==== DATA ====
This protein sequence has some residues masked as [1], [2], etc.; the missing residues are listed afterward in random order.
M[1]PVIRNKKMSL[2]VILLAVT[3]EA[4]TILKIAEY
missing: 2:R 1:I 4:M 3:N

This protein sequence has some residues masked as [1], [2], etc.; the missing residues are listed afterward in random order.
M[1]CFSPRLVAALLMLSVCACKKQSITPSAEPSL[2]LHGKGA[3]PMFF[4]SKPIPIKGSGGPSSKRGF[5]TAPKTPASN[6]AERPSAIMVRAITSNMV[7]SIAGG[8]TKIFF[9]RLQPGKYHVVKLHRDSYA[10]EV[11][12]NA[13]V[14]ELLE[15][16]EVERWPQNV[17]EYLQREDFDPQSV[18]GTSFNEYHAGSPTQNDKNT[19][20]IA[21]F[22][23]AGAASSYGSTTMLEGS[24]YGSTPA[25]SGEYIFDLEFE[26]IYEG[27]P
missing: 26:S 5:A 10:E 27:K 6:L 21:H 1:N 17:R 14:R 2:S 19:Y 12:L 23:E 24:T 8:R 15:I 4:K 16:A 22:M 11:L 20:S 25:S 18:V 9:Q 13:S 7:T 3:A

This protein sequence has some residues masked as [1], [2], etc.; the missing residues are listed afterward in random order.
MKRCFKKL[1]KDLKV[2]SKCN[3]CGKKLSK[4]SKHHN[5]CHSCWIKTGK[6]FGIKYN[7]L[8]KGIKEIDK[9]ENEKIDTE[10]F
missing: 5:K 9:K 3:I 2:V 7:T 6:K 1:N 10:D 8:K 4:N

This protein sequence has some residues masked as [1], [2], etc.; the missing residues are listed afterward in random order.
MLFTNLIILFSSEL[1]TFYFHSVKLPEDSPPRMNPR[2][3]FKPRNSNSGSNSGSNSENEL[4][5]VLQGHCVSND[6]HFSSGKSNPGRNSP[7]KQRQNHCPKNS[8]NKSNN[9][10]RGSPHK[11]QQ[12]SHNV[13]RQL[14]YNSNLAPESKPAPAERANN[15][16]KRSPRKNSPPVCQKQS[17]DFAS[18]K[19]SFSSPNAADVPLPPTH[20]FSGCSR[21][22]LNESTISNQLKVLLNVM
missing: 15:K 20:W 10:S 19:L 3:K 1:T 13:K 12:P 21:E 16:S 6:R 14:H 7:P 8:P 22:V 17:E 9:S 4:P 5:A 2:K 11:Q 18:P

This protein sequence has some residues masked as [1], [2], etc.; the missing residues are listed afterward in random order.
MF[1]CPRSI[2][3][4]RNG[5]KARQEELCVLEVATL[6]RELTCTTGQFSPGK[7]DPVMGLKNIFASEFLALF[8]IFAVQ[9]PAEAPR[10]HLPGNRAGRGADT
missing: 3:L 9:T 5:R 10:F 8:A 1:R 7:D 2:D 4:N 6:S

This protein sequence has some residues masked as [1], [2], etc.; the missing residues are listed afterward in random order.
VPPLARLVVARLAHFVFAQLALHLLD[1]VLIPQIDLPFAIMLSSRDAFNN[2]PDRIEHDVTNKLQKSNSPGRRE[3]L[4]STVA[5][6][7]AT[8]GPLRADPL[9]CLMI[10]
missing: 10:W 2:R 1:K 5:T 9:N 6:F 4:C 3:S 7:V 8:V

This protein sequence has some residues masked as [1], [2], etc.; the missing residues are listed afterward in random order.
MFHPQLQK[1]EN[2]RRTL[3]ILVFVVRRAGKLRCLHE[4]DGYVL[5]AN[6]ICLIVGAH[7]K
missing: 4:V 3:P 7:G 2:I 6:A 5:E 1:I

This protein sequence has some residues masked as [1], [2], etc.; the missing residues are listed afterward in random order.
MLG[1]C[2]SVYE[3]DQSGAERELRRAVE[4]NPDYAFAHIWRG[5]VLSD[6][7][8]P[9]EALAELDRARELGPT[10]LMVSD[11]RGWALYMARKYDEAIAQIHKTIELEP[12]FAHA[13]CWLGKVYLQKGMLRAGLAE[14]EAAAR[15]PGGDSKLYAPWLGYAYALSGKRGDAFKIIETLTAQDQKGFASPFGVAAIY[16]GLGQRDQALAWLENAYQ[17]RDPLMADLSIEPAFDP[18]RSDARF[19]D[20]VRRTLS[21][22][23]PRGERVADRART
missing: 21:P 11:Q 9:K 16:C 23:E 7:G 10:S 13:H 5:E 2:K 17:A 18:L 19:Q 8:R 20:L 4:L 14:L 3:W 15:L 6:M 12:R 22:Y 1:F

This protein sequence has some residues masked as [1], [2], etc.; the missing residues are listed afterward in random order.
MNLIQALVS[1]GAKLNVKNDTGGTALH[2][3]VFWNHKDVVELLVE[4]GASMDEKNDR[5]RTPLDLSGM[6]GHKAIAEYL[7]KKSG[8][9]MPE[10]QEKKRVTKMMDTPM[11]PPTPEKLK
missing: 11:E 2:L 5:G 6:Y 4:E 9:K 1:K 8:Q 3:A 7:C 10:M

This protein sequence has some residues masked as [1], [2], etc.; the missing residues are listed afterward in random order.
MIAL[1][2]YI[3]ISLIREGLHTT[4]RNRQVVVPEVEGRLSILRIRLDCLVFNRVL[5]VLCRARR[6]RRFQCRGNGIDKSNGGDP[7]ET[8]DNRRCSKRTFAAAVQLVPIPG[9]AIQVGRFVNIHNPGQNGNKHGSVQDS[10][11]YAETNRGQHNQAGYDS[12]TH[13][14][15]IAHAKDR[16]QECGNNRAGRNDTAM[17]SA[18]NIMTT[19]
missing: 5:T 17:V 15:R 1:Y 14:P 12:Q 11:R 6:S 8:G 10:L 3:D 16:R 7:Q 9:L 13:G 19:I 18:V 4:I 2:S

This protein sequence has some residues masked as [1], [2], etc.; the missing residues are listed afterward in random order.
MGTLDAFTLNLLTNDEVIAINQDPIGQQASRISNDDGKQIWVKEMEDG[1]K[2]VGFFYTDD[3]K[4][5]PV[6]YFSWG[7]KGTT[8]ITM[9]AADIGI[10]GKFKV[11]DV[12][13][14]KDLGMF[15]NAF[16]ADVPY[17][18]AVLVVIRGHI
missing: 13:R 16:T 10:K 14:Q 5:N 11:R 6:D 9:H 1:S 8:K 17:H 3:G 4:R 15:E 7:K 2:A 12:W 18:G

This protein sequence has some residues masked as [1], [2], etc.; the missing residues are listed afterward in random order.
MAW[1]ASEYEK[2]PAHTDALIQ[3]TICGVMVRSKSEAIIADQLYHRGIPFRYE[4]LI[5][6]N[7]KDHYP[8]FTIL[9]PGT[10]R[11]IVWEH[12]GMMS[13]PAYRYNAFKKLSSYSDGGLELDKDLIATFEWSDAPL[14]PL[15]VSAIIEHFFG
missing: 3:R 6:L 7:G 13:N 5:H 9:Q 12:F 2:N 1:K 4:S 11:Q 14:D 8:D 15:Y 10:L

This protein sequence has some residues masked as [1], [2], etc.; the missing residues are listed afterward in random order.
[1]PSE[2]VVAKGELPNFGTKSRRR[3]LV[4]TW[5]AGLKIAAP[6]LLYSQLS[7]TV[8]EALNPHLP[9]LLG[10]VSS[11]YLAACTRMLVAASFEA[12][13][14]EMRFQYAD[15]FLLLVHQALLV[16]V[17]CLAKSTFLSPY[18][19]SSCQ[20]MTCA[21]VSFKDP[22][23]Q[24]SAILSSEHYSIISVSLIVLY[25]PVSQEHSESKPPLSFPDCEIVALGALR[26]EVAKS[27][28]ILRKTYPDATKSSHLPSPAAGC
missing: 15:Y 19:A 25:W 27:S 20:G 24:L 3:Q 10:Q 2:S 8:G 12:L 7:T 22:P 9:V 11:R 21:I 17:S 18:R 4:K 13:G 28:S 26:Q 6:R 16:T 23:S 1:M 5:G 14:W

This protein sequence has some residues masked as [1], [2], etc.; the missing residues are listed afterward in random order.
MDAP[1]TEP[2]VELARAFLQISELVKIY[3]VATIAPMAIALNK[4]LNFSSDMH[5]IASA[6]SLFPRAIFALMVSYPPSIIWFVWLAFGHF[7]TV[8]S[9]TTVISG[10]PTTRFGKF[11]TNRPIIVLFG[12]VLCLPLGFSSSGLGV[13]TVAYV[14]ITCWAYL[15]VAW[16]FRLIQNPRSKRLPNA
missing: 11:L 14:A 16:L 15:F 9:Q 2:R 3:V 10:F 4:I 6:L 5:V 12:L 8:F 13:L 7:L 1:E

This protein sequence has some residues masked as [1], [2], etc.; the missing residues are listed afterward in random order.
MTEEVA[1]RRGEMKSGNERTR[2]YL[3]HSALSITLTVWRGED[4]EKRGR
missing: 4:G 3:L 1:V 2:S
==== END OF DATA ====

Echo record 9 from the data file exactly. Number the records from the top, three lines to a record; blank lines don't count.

This protein sequence has some residues masked as [1], [2], etc.; the missing residues are listed afterward in random order.
MNLIQALVS[1]GAKLNVKNDTGGTALH[2][3]VFWNHKDVVELLVE[4]GASMDEKNDR[5]RTPLDLSGM[6]GHKAIAEYL[7]KKSG[8][9]MPE[10]QEKKRVTKMMDTPM[11]PPTPEKLK
missing: 11:E 2:L 5:G 6:Y 4:E 9:K 1:K 8:Q 3:A 7:C 10:M